Welcome to your weekly UAS News update. This is the “Government Gone Wild” edition. That's right, we've got three more bills from Oklahoma, Missouri, and Utah, which actually has two bills, that would restrict drone operation. So we decided to do a special edition just talking about these, and we'll also talk about a drone at the very end. So, let's get to it.
The first bill is from Oklahoma, which would restrict state entities from purchasing or operating drones that are built or assembled by a covered foreign entity. We know what that means. A waiver for the bill, which is HB 3068, is actually available through the state's Office of Management and Enterprise Services.
The waivers can be granted for criminal investigation, counter-UAS, and “difficult circumstances” (whatever that means). Under the bill, state entities would be restricted starting on May 1st of 2027.
Banning Drone Surveillance in Missouri
Next up is Missouri. We talked about them last week with the drone surveillance scheme. Not an update on that, but also from St. Louis, which was having some weird rules. In response to the drone surveillance scheme we talked about last week, there's a bill called House Bill 1204 which would ban surveillance by drone.
This one doesn't seem to be as bad as the one we saw in St. Louis last week with Alderwoman Sonier. However, we have some questions about this specific one. What does surveillance actually mean? It's not defined. What constitutes observation? Merely viewing through a drone camera? Is that enough to be considered observation?
The answer to the observation question could completely restrict commercial UAS operation if observing through a camera as a byproduct of a shot is not allowed. We'll keep you posted on this one, but please reach out to the bill's supporter. We'll put links down in the description.
Two Bills in Utah
Now, third up is Utah with two bills, one of which seems to be trying to control airspace.
The first bill is HS42, sponsored by Ryan Wilcox. It references recreational flying and 14 CFR Section 101, a direct quote. “Go home Ryan, you're drunk or incompetent or both. Boom roasted.” But recreational operation is now covered under 49 USC 44809. It's been like this since 2018. So whoever works for you to write these rules probably should do a little better research.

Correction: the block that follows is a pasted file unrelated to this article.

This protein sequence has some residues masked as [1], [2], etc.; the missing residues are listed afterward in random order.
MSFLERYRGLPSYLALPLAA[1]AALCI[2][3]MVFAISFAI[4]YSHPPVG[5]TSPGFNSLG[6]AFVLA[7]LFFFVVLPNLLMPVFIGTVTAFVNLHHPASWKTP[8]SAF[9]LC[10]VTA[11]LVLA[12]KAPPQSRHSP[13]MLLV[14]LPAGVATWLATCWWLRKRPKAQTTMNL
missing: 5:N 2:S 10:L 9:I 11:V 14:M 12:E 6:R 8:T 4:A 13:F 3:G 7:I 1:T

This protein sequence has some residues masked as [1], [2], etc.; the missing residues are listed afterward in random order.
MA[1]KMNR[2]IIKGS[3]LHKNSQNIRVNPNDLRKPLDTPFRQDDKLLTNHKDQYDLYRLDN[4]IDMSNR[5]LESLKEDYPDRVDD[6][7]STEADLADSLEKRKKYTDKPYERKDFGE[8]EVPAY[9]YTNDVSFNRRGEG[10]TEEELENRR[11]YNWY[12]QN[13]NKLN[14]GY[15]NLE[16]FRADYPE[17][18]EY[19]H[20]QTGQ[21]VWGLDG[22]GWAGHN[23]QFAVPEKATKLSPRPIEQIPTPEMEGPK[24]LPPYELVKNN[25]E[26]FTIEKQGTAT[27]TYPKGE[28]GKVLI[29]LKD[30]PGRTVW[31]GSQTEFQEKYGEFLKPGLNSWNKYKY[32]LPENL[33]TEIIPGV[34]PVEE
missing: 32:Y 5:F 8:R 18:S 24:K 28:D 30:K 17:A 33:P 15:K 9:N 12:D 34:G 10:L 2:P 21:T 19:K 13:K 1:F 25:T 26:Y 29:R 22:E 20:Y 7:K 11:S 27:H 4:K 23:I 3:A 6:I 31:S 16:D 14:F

The bill would actually restrict operation over electric lines for public transport, over critical infrastructure, and would limit Part 107 waivers that are issued by the waiver office at the FAA, specifically waivers for operation over 400 feet because they're not allowing you to fly over 400 feet.
They did a poor copy-paste of some parts of part 107. If you're in Utah, please reach out to Mr. Wilcox and let him know that this is not acceptable. The second one is a proposed rule, R914-D5. Unfortunately, the public comments ended a week ago. This was brought up to us by one of our students.
Leaf Elder is the sponsor in this case. He wants to create a $15 per year registration fee for UAS. There are only two other states in the country that do this: North Carolina and Washington State. As I said, one of our students reached out to us because he owns a light show drone company and would have to pay over $10,000 in registration fees every year because of this rule. So, please see the link below and contact Mr. Elder, even if it's past the comment period. If you live in Utah, we need your help.
CISA and FBI Warning Chinese Drones
The fourth one is the Cybersecurity and Infrastructure Security Agency (CISA) and the FBI have published guidance on cybersecurity for Chinese manufacturers of UAS. The document does not take a side per se; instead, they provide some facts and information regarding possible cybersecurity threats, going as far as to say, “Identify and select the UAS platform that best meets the operational and security requirements of your organization,” which seems to make sense to me.
The fact sheet provides federal guidance and recommendations on how to mitigate possible cybersecurity threats, specifically from Chinese manufacturers of UAS. The document also includes references and other resources for those that may want to look further into it.
We'll leave a link down in the description, so you can read it for yourself. In all reality, many of the rules and guidance in the document can also be applied to anything that is used to do anything online. So think about that.
ACSL Soten drone from Japan
Alright, we're done with the government craziness, at least for now, until I have successfully privatized world peace. Well, anyway, I won't say it, but last on this week's list is ACSL Soten. We talked about them before; they're a Japanese NDA-compliant drone manufacturer, and they have released the drone in the US.
The Soten has a number of different payloads, including a visible camera, IR plus visual, and then a multispectral camera. The drone uses a 94W lithium-ion battery and has a maximum flight time of 29 minutes, which is at the edge of acceptable, if you ask me.
Soten also has a vision system and an infrared sensing system for obstacle avoidance, a maximum range of 4 kilometers, and a number of available accessories, including a smart controller. We've reached out to ACSL to see if they were willing to send us one for testing. We haven't heard back just yet, but we'll see.
Alright, that's it. Go ponder on all this government overreach, and we'll see you next week. Sounds like entrapment to me. Well, this is going to be a good one because it's idiotic government overreach, Government Gone Wild.
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